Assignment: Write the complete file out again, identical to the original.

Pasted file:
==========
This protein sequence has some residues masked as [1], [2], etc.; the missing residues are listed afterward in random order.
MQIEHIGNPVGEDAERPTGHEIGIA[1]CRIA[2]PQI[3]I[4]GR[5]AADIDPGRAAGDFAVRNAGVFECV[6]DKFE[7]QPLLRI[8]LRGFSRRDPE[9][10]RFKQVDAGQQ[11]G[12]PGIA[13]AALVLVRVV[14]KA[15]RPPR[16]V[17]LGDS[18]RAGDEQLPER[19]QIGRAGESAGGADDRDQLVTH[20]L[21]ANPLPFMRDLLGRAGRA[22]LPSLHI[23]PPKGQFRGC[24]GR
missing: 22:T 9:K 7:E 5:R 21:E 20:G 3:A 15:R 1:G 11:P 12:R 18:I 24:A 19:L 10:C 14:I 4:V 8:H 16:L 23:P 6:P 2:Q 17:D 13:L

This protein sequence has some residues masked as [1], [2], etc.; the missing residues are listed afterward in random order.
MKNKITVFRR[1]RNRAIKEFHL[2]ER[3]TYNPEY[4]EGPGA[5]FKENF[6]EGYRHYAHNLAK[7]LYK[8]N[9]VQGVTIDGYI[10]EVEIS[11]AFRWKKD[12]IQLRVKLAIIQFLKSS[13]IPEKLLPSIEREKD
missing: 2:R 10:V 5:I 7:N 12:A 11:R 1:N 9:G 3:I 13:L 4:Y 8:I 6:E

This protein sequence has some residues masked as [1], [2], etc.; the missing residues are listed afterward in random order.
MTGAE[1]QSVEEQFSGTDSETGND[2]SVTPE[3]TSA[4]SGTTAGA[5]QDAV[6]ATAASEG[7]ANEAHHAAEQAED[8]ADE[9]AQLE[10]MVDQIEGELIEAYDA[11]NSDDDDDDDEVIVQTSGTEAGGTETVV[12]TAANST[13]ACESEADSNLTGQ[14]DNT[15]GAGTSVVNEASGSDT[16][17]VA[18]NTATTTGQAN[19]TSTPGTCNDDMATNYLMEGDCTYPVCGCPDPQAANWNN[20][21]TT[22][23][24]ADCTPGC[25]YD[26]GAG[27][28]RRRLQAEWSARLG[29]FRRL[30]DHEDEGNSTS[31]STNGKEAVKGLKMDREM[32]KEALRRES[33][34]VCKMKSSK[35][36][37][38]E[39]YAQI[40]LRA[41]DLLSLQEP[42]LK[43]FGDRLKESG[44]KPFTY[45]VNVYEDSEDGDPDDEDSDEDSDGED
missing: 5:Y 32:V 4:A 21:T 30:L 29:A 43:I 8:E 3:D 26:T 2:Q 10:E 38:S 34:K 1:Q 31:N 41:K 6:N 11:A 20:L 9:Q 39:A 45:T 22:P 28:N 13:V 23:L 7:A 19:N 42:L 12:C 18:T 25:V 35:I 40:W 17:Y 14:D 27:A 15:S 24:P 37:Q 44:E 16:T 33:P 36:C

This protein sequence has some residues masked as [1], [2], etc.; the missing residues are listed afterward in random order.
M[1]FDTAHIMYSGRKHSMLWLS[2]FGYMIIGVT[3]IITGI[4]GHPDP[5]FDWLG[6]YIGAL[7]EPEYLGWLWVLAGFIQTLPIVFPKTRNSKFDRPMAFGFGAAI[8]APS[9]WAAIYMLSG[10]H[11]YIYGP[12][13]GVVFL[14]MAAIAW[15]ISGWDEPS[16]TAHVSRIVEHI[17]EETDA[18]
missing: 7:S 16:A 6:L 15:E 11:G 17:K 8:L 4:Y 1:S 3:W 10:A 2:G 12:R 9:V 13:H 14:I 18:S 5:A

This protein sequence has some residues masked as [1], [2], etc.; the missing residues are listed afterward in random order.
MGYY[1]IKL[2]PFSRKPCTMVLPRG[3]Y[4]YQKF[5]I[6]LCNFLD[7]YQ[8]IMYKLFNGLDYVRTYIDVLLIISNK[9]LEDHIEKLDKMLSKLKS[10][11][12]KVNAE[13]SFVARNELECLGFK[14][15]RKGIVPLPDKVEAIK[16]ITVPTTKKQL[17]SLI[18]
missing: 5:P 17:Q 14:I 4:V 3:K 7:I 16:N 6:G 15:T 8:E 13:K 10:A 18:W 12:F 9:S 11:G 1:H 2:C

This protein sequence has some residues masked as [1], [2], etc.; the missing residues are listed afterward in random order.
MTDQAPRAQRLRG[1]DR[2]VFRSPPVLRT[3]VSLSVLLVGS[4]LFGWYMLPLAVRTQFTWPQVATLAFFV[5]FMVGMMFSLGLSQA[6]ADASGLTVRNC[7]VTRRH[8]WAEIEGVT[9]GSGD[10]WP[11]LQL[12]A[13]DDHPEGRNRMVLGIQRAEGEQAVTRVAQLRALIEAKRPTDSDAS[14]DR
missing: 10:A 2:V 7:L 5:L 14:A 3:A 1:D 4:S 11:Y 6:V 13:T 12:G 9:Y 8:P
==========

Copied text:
This protein sequence has some residues masked as [1], [2], etc.; the missing residues are listed afterward in random order.
MQIEHIGNPVGEDAERPTGHEIGIA[1]CRIA[2]PQI[3]I[4]GR[5]AADIDPGRAAGDFAVRNAGVFECV[6]DKFE[7]QPLLRI[8]LRGFSRRDPE[9][10]RFKQVDAGQQ[11]G[12]PGIA[13]AALVLVRVV[14]KA[15]RPPR[16]V[17]LGDS[18]RAGDEQLPER[19]QIGRAGESAGGADDRDQLVTH[20]L[21]ANPLPFMRDLLGRAGRA[22]LPSLHI[23]PPKGQFRGC[24]GR
missing: 22:T 9:K 7:E 5:R 21:E 20:G 3:A 15:R 1:G 11:P 12:R 18:I 24:A 19:L 10:C 14:I 4:V 8:H 16:L 23:P 6:P 2:Q 17:D 13:L

This protein sequence has some residues masked as [1], [2], etc.; the missing residues are listed afterward in random order.
MKNKITVFRR[1]RNRAIKEFHL[2]ER[3]TYNPEY[4]EGPGA[5]FKENF[6]EGYRHYAHNLAK[7]LYK[8]N[9]VQGVTIDGYI[10]EVEIS[11]AFRWKKD[12]IQLRVKLAIIQFLKSS[13]IPEKLLPSIEREKD
missing: 2:R 10:V 5:I 7:N 12:A 11:R 1:N 9:G 3:I 13:L 4:Y 8:I 6:E

This protein sequence has some residues masked as [1], [2], etc.; the missing residues are listed afterward in random order.
MTGAE[1]QSVEEQFSGTDSETGND[2]SVTPE[3]TSA[4]SGTTAGA[5]QDAV[6]ATAASEG[7]ANEAHHAAEQAED[8]ADE[9]AQLE[10]MVDQIEGELIEAYDA[11]NSDDDDDDDEVIVQTSGTEAGGTETVV[12]TAANST[13]ACESEADSNLTGQ[14]DNT[15]GAGTSVVNEASGSDT[16][17]VA[18]NTATTTGQAN[19]TSTPGTCNDDMATNYLMEGDCTYPVCGCPDPQAANWNN[20][21]TT[22][23][24]ADCTPGC[25]YD[26]GAG[27][28]RRRLQAEWSARLG[29]FRRL[30]DHEDEGNSTS[31]STNGKEAVKGLKMDREM[32]KEALRRES[33][34]VCKMKSSK[35][36][37][38]E[39]YAQI[40]LRA[41]DLLSLQEP[42]LK[43]FGDRLKESG[44]KPFTY[45]VNVYEDSEDGDPDDEDSDEDSDGED
missing: 5:Y 32:V 4:A 21:T 30:L 29:A 43:I 8:E 3:D 26:T 2:Q 10:E 38:S 34:K 1:Q 31:N 41:K 6:N 11:A 20:L 9:Q 39:A 45:T 22:P 28:N 13:V 23:L 7:A 19:N 42:L 12:C 18:T 25:V 35:I 40:W 17:Y 14:D 27:A 15:S 24:P 37:Q 44:E 16:T 33:P 36:C

This protein sequence has some residues masked as [1], [2], etc.; the missing residues are listed afterward in random order.
M[1]FDTAHIMYSGRKHSMLWLS[2]FGYMIIGVT[3]IITGI[4]GHPDP[5]FDWLG[6]YIGAL[7]EPEYLGWLWVLAGFIQTLPIVFPKTRNSKFDRPMAFGFGAAI[8]APS[9]WAAIYMLSG[10]H[11]YIYGP[12][13]GVVFL[14]MAAIAW[15]ISGWDEPS[16]TAHVSRIVEHI[17]EETDA[18]
missing: 7:S 16:A 6:L 15:E 11:G 17:K 8:L 4:Y 1:S 3:W 10:A 2:G 12:R 9:V 13:H 14:I 18:S 5:A

This protein sequence has some residues masked as [1], [2], etc.; the missing residues are listed afterward in random order.
MGYY[1]IKL[2]PFSRKPCTMVLPRG[3]Y[4]YQKF[5]I[6]LCNFLD[7]YQ[8]IMYKLFNGLDYVRTYIDVLLIISNK[9]LEDHIEKLDKMLSKLKS[10][11][12]KVNAE[13]SFVARNELECLGFK[14][15]RKGIVPLPDKVEAIK[16]ITVPTTKKQL[17]SLI[18]
missing: 5:P 17:Q 14:I 4:V 3:K 7:I 16:N 6:G 15:T 8:E 13:K 10:A 18:W 12:F 9:S 11:G 1:H 2:C

This protein sequence has some residues masked as [1], [2], etc.; the missing residues are listed afterward in random order.
MTDQAPRAQRLRG[1]DR[2]VFRSPPVLRT[3]VSLSVLLVGS[4]LFGWYMLPLAVRTQFTWPQVATLAFFV[5]FMVGMMFSLGLSQA[6]ADASGLTVRNC[7]VTRRH[8]WAEIEGVT[9]GSGD[10]WP[11]LQL[12]A[13]DDHPEGRNRMVLGIQRAEGEQAVTRVAQLRALIEAKRPTDSDAS[14]DR
missing: 10:A 2:V 7:L 5:L 14:A 3:A 1:D 4:S 11:Y 6:V 13:T 12:G 9:Y 8:P